How-To & Diy

How to Crack Crabs and Lobsters

September 26, 2012

Inspired by conversations on the FOOD52 Hotline, we're sharing tips and tricks that make navigating all of our kitchens easier and more fun. Today, Amanda and Merrill are showing us how to crack crabs and lobsters. 

Crab and Lobster

Cooking crabs and lobsters can be slightly daunting -- there's the drama of putting them into a pot of boiling water, and breaking them down is no walk in the park. Luckily A&M happen to have plenty of experience with these clawed creatures. Today, they're sharing their crab and lobster tricks with us, just in time to test recipes that were entered into our shellfish contest.

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If you've got any tips or tricks for breaking down crabs and lobsters, share them with us in the comments!  

This video was shot by Alex Lisowski, and edited by Kyle Orosz. 

See what other Food52 readers are saying.

  • smslaw
  • busylady
  • foodie-pretense
  • Greenstuff
  • meganvt01
I'm a freelance food and prop stylist, writer/editor, and video producer.


smslaw October 1, 2012
Many years ago, there was a restaurant on Vinalhaven Island Maine called "Sands Cove." It specialized in lobster and was very basic-picnic tables, outhouse, sawdust on the floor, BYOB sort of place. Each table had a smooth, round stone about softball size and an oak stick (maybe from an old style wood lobster trap.) Place lobster on stone, smack with stick. Apologize to everyone splattered with lobster juice. Rinse, repeat.
busylady September 30, 2012
I would starve to death picking crabs like this. First: remove only the large claws, then pull the flap and remove the top shell and clean out the lungs and "innards". Ten grab each joint with your forefinger and thumb and flex it as described by Meganv01. You can often remove large pieces of crab meat with this method. Otherwise with a small knife (I use a small paring knife) remove each joint then cut the half in half again and pick the meat from the chambers. With practice this is an easy task!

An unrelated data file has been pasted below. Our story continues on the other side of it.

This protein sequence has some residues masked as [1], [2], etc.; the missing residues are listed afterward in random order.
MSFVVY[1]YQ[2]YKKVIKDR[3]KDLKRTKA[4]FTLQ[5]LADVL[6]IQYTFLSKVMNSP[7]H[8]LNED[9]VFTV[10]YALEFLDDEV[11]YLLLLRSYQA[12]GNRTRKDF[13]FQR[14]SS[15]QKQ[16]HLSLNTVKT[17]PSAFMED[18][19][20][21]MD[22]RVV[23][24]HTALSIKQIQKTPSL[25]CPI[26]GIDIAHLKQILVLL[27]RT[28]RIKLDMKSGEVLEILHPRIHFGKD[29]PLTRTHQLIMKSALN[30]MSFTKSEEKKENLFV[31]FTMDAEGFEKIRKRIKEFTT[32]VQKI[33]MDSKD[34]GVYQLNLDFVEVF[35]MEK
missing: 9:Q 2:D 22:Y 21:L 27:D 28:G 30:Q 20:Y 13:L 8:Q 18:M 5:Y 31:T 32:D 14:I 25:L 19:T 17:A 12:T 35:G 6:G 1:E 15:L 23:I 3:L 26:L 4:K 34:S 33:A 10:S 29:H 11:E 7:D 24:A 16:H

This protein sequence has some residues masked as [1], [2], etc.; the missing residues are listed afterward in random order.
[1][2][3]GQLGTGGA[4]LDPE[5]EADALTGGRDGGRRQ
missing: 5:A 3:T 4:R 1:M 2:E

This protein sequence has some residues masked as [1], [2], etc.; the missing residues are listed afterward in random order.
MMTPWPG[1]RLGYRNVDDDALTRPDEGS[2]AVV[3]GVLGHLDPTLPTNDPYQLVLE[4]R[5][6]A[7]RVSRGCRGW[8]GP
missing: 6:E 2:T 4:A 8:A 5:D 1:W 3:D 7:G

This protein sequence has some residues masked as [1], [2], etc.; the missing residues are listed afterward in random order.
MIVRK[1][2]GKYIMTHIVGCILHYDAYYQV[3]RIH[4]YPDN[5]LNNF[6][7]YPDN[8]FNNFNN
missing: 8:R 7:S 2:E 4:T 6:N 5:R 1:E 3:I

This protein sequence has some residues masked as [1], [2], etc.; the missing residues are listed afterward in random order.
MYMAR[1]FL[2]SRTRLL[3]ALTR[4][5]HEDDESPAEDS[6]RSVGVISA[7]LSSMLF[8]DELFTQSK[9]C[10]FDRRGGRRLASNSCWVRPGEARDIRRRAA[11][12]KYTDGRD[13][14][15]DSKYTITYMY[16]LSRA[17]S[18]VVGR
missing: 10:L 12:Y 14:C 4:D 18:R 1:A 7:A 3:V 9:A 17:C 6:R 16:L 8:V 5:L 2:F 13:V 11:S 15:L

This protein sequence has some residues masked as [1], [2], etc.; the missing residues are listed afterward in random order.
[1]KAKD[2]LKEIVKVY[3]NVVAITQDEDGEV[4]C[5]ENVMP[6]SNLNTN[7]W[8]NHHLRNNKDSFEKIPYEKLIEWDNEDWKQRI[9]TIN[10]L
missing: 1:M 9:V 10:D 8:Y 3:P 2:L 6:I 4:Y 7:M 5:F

foodie-pretense September 27, 2012
Alton Brown's rolling pin technique is tough to beat...
Merrill S. September 28, 2012
Whoa, that is so cool!
Greenstuff September 26, 2012
My favorite tool for lobsters and crabs, unless the shell is too hard, is a pair of scissors or shears instead of a cracker. Sometimes, of course, a lobster claw will be so thick that you have to get out a sledge hammer. (That's maybe how aargersi gets covered with shrapnel.)

My husband's family has some Chesapeake roots, and their weapons of choice are wooden crab mallets. Another great way to let the shrapnel and crab guts fly!
meganvt01 September 26, 2012
That was great! After picking crab for 30 years, I learned a new trick this summer. If you want to keep the claw meat intact/whole when you extract it from the shell, flex the thumb joint back and forth one or two times. Tis loosens the meat from the shell and makes it easy to have a pretty little piece of claw meat.
aargersi September 26, 2012
I am not sure you guys did it right because I know from personal experience that the whole kitchen should be covered in shrapnel and you should have crab and lobster guts and goo on your shirts and in your hair. Or, maybe I am doing something wrong? Ha ha!
savorthis September 26, 2012
You should also have lot of invisible cuts that you are made aware of while dipping into lemony butter.
Merrill S. September 28, 2012
We got lucky -- these had pretty soft shells. We were prepared to do battle!